What’s up with the euro?

I recently caught up with a podcast from NPR’s This American Life show.  This one, entitled ‘Continental Break-up’, is based on the seemingly never-ending economic crisis of the eurozone.  And oh what a tangled web is weaved, from French dreams of union, via German fear of hyperinflation and a secretive bond trading firm in Southern California, to Greek misinformation and catastrophe.

The tale of the formation of the single European currency is a continent-wide epic, of a dream of peace sold to its citizens and, hidden behind that dream, the inevitable profiteers.  The cry now is for the rest of Europe to become more like Germany, when instead the request should be for the elite capitalists of Europe to be more like the workers.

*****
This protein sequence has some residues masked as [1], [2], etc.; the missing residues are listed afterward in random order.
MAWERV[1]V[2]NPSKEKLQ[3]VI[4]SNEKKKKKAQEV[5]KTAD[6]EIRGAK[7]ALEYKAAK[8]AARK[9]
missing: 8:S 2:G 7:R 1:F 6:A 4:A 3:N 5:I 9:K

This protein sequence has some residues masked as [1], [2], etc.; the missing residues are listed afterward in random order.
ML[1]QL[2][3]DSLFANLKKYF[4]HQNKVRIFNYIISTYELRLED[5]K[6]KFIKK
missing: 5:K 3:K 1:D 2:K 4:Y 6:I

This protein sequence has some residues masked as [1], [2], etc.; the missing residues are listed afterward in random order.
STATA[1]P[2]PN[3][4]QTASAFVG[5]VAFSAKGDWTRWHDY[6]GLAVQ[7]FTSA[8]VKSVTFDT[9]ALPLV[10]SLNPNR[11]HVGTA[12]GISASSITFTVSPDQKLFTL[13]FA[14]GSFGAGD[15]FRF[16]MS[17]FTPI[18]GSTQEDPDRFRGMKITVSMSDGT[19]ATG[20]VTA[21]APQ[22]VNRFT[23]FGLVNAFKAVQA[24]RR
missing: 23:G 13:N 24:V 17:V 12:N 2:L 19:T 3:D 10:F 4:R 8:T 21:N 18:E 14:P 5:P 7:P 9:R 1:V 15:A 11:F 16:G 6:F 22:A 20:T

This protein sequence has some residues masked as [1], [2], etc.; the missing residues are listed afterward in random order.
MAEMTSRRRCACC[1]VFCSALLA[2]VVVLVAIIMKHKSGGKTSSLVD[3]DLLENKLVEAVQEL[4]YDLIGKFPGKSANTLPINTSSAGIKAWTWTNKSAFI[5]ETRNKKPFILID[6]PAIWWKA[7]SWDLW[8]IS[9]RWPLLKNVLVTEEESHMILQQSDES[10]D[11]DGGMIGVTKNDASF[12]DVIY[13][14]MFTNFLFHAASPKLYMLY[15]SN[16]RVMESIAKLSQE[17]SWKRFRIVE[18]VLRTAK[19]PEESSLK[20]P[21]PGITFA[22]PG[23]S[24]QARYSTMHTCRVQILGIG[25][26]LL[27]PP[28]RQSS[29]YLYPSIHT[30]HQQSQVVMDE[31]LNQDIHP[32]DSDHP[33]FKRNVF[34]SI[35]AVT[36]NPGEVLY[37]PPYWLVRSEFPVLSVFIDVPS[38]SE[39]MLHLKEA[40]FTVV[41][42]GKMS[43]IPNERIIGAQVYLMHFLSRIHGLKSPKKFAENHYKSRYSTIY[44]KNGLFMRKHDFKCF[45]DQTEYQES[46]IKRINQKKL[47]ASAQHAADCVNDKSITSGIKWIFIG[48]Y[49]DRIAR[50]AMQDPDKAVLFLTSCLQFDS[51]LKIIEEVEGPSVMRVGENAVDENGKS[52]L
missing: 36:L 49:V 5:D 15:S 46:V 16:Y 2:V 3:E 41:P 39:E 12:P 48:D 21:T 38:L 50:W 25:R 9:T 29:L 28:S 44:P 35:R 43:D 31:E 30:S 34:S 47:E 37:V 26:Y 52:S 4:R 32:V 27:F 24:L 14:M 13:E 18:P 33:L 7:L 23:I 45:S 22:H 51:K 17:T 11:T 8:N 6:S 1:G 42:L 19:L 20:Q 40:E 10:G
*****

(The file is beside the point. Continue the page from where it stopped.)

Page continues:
Listening to the tales of ordinary Greeks who were suddenly able to get bank loans at rates of 4% when previously they had been 18% and that of reckless job creation and infrastructure development all financed by cheap loans, is a familiar tale to anyone who has read about the beginnings of the mortgage crisis in the United States in 2008.

And then when the day of reckoning finally comes, the austerity measures bite those at the lower end of the economic food chain the hardest.

The thought occurs to me, who should bear the most responsibility for economic malaise?  Those who live within the system and follow its rules, or those who created the system in the first place?  Because former always has to pay for the callousness and greed of the latter.

Listen to the show on This American Life.

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